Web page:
Sunny and Kir

There are some great summer time drinks, with my favourites amongst them being – in no particular order:

  • Ice-cold lager-type beer (biere blonde)
  • Chilled rose
  • Pimms and lemonade
  • Mojito
  • Amaretto and orange juice over crushed ice
  • Pastis

However, since moving to France, another drink has entered this pantheon – kir.

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Now, I’ve been aware of kir for quite a few years now, but I’ve only recently started to really get into it as a summer aperitif.

But – as I’ve recently discovered – there’s more to kir than white wine and a dash of cassis.

Yes, I’ve known about Kir Petillant (cassis and sparkling white) and Kir Royal (cassis and champagne) for a while, but what about Kir Breton?

That’s cassis and cider!

Here are a few more variations – courtesy of Wikipedia:

  • Communard/Cardinal – made with red wine instead of white
  • Kir Imperial – made with raspberry liqueur instead of cassis, and Champagne
  • Cidre Royal – made with cider instead of wine, with a measure of calvados added.
  • Hibiscus Royal – made with sparkling wine, peach liqueur, raspberry liqueur, and an edible hibiscus flower. Also found with sparkling wine and pear schnapps.
  • Kir Peche – made with peach liqueur.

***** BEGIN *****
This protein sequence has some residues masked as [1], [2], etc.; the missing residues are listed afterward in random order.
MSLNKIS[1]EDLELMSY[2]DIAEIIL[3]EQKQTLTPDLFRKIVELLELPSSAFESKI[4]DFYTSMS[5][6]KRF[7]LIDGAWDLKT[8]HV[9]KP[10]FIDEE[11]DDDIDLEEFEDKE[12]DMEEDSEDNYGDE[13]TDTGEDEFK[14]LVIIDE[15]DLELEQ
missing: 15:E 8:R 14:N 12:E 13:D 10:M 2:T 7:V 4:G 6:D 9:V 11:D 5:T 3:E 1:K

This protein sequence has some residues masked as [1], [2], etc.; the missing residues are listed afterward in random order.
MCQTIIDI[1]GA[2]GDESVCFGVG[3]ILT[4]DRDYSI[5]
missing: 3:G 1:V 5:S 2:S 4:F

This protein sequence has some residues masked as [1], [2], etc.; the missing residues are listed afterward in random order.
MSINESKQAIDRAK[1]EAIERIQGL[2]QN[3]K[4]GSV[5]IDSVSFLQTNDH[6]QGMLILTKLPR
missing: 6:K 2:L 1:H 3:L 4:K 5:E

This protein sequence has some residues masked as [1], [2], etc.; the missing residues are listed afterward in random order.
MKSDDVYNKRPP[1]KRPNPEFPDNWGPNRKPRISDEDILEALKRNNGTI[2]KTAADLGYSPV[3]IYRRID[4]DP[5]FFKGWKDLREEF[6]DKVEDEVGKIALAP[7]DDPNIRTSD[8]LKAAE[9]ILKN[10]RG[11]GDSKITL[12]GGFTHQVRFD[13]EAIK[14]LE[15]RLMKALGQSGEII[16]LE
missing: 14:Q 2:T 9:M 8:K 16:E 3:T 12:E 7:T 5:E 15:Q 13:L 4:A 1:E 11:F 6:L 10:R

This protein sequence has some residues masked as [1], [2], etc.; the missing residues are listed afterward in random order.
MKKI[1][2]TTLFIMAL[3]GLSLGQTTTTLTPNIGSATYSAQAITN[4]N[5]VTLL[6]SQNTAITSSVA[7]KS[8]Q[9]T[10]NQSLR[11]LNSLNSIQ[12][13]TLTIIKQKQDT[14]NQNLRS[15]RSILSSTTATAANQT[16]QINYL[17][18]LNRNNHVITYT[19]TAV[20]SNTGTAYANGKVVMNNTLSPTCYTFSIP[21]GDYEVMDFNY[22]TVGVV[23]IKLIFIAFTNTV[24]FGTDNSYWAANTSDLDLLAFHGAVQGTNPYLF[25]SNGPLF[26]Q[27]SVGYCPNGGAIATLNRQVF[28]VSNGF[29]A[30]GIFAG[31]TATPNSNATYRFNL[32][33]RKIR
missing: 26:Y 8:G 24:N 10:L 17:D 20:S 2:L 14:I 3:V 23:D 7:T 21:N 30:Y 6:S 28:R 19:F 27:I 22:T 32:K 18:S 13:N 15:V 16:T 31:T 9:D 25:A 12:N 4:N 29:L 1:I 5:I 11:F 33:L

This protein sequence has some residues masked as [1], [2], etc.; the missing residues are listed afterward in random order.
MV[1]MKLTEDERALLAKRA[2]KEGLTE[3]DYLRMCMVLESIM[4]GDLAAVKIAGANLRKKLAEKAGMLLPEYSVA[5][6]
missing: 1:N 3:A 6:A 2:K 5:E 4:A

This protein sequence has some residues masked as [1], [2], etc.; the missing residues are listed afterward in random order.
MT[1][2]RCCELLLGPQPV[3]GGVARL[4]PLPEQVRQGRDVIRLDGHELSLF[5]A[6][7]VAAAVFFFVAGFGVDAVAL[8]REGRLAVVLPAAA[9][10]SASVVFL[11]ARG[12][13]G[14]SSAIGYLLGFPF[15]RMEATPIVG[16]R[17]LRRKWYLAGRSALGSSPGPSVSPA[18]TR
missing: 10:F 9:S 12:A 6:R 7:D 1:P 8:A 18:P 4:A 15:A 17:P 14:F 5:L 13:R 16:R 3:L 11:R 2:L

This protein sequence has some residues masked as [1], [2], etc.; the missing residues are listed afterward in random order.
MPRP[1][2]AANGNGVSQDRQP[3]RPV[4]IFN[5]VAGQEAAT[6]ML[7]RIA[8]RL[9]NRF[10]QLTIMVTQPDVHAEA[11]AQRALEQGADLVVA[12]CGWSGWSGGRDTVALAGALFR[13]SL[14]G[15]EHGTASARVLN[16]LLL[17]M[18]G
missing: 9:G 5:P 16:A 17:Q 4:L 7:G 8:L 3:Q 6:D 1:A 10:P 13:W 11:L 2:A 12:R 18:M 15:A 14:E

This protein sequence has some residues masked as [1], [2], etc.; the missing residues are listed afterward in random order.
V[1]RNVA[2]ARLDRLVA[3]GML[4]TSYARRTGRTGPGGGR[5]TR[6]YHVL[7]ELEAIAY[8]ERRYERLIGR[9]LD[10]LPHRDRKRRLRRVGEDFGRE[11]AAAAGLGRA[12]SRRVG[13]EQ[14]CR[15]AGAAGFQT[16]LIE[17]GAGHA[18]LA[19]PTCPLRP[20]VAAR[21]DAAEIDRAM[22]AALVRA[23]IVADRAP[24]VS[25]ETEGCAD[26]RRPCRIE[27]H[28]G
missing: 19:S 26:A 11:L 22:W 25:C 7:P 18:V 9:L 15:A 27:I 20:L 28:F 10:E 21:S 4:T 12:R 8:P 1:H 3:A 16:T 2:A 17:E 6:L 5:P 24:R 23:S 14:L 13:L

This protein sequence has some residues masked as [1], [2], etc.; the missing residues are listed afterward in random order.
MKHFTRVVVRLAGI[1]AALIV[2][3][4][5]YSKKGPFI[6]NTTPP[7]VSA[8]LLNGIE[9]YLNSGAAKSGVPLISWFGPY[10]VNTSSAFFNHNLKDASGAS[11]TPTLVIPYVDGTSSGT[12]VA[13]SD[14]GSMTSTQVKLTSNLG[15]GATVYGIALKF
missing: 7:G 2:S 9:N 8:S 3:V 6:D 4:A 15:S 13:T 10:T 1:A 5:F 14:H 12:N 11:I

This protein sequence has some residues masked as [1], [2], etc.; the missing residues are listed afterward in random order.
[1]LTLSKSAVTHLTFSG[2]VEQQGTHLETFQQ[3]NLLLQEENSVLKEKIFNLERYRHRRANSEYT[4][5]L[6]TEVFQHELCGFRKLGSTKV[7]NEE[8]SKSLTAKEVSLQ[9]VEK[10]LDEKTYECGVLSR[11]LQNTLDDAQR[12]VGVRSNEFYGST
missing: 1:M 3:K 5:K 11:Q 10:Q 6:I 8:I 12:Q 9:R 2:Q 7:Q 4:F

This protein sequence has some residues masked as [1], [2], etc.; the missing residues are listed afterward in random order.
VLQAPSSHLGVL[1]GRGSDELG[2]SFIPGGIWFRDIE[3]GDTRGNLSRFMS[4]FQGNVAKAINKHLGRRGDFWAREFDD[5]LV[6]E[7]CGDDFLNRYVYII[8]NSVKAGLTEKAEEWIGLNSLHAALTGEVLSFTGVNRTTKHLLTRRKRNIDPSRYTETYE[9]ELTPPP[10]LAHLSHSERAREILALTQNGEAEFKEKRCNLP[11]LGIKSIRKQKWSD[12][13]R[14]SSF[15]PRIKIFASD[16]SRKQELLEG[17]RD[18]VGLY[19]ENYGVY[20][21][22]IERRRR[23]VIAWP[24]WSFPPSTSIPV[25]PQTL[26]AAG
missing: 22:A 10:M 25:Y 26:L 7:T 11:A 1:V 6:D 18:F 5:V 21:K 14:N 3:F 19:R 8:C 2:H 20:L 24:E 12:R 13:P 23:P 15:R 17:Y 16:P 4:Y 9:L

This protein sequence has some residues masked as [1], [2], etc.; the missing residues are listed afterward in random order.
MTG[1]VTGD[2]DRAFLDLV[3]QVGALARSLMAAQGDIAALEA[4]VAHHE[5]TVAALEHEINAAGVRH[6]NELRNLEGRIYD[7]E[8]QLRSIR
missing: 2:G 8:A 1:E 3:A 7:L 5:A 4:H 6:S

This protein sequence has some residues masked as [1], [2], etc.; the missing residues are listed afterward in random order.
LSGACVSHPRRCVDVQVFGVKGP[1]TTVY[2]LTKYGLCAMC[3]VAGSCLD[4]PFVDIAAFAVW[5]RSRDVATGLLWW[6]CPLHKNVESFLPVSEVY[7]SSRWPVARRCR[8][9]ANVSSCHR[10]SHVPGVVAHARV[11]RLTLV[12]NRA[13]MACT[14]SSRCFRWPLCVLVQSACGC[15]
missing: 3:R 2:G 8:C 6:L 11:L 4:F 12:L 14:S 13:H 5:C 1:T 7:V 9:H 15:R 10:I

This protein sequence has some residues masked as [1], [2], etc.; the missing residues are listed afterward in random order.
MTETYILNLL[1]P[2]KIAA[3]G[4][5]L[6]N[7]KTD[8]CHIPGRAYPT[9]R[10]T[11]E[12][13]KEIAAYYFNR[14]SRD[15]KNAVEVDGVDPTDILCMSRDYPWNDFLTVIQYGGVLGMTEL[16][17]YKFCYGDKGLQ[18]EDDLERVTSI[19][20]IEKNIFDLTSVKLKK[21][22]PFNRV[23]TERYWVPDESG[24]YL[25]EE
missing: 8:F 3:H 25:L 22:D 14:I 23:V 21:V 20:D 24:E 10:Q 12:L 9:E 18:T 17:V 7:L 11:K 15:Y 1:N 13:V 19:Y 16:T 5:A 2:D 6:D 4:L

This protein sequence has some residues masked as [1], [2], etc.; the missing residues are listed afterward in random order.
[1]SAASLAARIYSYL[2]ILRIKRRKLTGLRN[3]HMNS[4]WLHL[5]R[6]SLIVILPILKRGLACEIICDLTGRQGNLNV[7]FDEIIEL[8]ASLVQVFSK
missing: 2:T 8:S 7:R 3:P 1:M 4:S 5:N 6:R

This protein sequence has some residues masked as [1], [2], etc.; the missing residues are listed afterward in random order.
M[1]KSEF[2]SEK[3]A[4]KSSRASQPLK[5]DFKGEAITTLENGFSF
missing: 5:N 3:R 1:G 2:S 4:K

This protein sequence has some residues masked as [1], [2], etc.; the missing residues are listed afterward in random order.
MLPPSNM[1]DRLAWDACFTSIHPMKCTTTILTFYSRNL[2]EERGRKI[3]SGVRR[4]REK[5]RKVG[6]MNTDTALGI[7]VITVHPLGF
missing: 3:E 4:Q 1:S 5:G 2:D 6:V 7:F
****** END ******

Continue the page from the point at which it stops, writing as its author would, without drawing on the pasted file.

• Pamplemousse – made with red grapefruit liqueur and sparkling white wine, which gives a slightly tart alternative.
  • Tarantino – made with lager or light ale (“kir-beer”).
  • the Pink Russian – made with milk instead of wine.

It’s also a remarkably economical drink.

With cheap sparkling wine available at just over a euro a bottle and cassis about €5 a bottle, a Kir Petillant costs around 30 centimes to make a large glass, which makes it as cheap as buying a bottle of biere blonde – and that’s cheap enough.

OK, the cheap sparkling is pretty manky on its own, but a splash of fruit liqueur makes it perfectly drinkable and also ups the alcohol content from a measly 10.5%, in the case of Comte de Talmon vin mousseux.

You don’t even need much cassis – a mix of 6 parts wine to 1 part cassis is perfectly OK and it can even be a higher ratio without detriment to the taste.

Just make sure the wine is very well-chilled.

Then you will be too.

Cheers!

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3 Responses

  1. I’ve been drinking that for years without knowing what it was called until today thanks :)
    It’s perfect for turning an almost undrinkable brut wine into something approaching the nectar of the gods.

  2. @QM
    Glad to be of service!
    Yup – it’s amazing how a splash of cassis helps a cheap white.
    There’s a white wine produced fairly close to us – I believe it’s the most northerly vineyard in France – Gros Plant – which is acidic to say the least. Kir’s even great made with that.

  3. I missed this while I was away.

    When I worked years ago at the bar in a friend’s restaurant we used to serve The Mission Special, Champagne, Cassis and Remy Martin VSOP.

    Fruit liqueurs are great; apart from all the cocktails, try a Guinness with Creme de Mur, Fraise or Framboise – you’ll have to determine by trial and error which and in what quantity best suits you, but you’ll have fun ……..

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